Then two tow trucks come and both cars, the one with the front end smashed in and the one which had been upside down in the ditch with the wheels still turning, are towed away. A lot of time has passed and it’s late afternoon now. Finally a policeman points to the boy and waves which means he can continue the journey. The boy turns the key in the ignition, the car starts up and as they pass the policeman the policeman waves and says, “Have a good day, sir.”

They continue on. Down the road. But they don’t say anything to each other. Hardly anything at all. In the gathering darkness the boy turns on the lights of the car. And it’s not so much horse country now because they’re getting closer and, in fact, in the remaining light they can see the bulk of the Shenandoah Mountains looming ahead of them.

They climb on a road and the road has lots of hairpin turns.

The boy says, “I think we’re almost there.”

They see the sign for the motel lighting up the darkness ahead of them. “The Rose,” says the big, yellow sign. When they drive into the parking lot just beyond the sign they see that the parking lot is mostly full, but the boy finds a space and pulls into it.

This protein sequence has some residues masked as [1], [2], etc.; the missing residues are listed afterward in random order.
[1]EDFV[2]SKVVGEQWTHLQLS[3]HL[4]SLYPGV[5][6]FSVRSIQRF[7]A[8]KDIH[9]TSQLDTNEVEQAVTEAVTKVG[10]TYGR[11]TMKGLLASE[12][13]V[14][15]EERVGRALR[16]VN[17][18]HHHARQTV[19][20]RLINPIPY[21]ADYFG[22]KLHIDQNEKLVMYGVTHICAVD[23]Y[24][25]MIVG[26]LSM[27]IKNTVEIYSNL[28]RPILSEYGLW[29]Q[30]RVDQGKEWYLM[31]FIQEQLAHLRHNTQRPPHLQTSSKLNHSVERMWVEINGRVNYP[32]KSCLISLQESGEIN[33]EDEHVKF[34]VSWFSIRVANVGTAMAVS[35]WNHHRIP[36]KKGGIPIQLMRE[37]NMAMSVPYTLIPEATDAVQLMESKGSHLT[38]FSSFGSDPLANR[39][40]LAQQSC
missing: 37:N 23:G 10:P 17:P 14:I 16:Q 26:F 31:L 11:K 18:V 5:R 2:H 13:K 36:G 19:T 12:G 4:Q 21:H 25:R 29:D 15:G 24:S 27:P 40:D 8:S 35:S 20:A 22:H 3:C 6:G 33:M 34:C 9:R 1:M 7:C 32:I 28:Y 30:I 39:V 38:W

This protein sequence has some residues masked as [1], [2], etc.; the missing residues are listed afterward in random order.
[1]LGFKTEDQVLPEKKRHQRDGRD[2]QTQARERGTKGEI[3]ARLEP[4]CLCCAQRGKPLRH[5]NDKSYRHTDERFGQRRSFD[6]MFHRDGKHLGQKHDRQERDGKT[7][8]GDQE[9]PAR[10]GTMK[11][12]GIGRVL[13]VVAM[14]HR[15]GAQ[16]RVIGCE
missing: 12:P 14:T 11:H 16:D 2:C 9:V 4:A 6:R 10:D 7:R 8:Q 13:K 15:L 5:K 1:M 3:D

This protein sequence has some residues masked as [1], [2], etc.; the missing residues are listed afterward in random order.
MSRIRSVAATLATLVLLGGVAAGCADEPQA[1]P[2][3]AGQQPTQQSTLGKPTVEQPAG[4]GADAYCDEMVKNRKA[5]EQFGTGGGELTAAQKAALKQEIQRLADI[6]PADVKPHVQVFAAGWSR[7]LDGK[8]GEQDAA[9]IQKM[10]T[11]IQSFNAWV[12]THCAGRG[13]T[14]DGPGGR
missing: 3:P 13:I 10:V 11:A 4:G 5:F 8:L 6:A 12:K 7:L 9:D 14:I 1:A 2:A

They see the sign for the motel lighting up the darkness ahead of them. “The Rose,” says the big, yellow sign.

“We made it,” says the boy turning off the motor and lights and taking the key out of the ignition.

“Yes,” says the girl.

“So,” says the boy.

But they sit there in the car for a while. Finally the boy opens his door and gets out of his side of the car and comes around to her door to open it.

“I think it’s that way,” says the boy indicating another illuminated sign says, “Reception.”

She also gets out of the car.

“Yes,” she says.

He opens the trunk and takes out two small suitcases, her and his. Then he closes the trunk and takes both the suitcases in his hands.